Ready to pick up and move someplace different, but not sure yet where you’re headed? You’re not alone! Many people living in states with traffic congestion, a high cost of living, and perhaps some natural disasters are looking for a new home that is less crowded, has a lower cost of living, good weather, recreational opportunities, and ideally won’t experience tornadoes or hurricanes. If that’s you, you may want to consider moving to the Four Corners.
The Four Corners is a region around where four states come together: New Mexico, Colorado, Utah, and Arizona, and the area has a diversity of ecosystems, so there are a lot of choices when we talk about moving here.
What Four Corners Communities Have in Common
One thing all these Four Corners towns and cities have in common is a small-town way of life. You won’t find metropolitan areas with lots of traffic and in almost all, you won’t find an abundance of big box stores but will instead be able to support local businesses. Small towns allow you to easily get involved in local activities because people know each other and are, in general, friendly and welcoming.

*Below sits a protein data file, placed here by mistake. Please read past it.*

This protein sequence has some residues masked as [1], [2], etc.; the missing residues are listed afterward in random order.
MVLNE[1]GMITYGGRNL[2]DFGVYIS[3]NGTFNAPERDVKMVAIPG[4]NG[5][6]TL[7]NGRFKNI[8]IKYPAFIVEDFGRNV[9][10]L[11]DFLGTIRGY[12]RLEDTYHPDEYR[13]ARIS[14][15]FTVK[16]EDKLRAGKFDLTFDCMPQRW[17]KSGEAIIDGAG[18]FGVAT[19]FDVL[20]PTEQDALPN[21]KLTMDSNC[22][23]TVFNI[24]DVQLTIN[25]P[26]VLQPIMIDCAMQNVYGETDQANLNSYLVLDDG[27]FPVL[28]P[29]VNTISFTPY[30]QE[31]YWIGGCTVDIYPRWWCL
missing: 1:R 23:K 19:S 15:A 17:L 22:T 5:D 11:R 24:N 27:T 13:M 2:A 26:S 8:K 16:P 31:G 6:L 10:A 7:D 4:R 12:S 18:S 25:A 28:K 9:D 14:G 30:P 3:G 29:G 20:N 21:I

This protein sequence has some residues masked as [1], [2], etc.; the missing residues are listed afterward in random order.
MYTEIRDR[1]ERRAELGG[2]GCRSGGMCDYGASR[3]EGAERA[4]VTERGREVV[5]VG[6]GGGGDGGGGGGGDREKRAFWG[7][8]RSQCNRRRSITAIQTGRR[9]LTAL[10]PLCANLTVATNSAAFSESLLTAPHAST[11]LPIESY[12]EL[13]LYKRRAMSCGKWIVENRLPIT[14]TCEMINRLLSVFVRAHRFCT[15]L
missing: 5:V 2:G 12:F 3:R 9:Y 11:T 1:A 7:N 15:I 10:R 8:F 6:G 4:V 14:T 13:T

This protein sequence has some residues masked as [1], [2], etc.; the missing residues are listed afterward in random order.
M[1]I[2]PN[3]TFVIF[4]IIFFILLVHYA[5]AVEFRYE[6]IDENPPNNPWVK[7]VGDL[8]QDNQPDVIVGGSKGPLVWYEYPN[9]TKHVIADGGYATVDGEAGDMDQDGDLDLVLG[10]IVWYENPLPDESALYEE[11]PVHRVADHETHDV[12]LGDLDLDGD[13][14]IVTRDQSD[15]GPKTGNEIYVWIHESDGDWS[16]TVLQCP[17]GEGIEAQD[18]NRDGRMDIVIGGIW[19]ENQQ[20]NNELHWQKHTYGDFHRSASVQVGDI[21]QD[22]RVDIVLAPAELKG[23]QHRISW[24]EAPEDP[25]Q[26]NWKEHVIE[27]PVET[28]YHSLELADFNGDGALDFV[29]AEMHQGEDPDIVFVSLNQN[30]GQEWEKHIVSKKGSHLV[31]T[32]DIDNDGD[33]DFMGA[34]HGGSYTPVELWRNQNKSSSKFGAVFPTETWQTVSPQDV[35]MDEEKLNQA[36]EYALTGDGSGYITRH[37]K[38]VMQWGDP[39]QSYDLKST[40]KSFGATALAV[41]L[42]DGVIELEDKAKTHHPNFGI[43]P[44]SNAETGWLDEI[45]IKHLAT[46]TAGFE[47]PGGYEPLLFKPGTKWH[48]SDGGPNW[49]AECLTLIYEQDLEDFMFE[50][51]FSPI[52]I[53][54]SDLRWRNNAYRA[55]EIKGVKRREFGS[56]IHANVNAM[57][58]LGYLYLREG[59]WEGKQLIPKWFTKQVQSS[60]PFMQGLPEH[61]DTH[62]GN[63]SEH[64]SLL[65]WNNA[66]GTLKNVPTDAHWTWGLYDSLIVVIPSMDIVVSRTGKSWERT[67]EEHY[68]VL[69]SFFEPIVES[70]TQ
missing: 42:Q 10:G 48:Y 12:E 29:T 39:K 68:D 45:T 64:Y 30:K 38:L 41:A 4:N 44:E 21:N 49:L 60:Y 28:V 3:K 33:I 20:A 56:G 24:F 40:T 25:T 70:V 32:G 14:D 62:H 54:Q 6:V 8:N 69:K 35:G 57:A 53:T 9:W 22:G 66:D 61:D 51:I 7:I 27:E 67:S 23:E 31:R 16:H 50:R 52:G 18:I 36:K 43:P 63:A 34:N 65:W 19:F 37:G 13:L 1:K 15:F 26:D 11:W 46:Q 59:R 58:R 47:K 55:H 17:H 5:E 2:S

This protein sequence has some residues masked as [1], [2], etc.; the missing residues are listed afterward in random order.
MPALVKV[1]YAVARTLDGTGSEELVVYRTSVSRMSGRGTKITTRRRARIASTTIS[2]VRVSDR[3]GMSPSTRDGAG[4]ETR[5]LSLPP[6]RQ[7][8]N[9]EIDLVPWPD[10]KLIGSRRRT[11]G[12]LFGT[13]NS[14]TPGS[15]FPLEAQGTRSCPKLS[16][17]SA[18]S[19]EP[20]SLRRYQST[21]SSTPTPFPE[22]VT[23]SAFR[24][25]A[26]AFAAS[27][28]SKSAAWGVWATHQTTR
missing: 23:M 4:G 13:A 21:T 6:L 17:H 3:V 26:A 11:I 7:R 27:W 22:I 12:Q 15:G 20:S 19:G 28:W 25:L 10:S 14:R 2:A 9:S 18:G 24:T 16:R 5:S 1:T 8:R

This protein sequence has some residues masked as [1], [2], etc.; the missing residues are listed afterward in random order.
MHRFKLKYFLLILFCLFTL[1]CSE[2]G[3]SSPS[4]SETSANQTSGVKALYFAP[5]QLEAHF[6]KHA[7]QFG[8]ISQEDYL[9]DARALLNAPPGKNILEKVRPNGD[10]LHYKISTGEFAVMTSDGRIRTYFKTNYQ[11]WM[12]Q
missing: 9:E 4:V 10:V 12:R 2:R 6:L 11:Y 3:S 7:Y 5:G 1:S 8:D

Another factor common to this area is the abundance of fascinating historical places to visit tied to Native Americans. The Ancestral Puebloan people lived here and left behind pithouses, kivas, and other structures. Navajo people, the Diné, have also long lived in the Four Corners region and the Navajo Nation encompasses a large swath of the region. Hopi land is surrounded by the Navajo Nation. In Southwest Colorado, the Ute Mountain Utes also have a reservation. Just a few of the many places to visit to explore their cultures and histories include Chaco Canyon in New Mexico, Monument Valley in Utah, Canyon de Chelly in Arizona, and Mesa Verde in Colorado.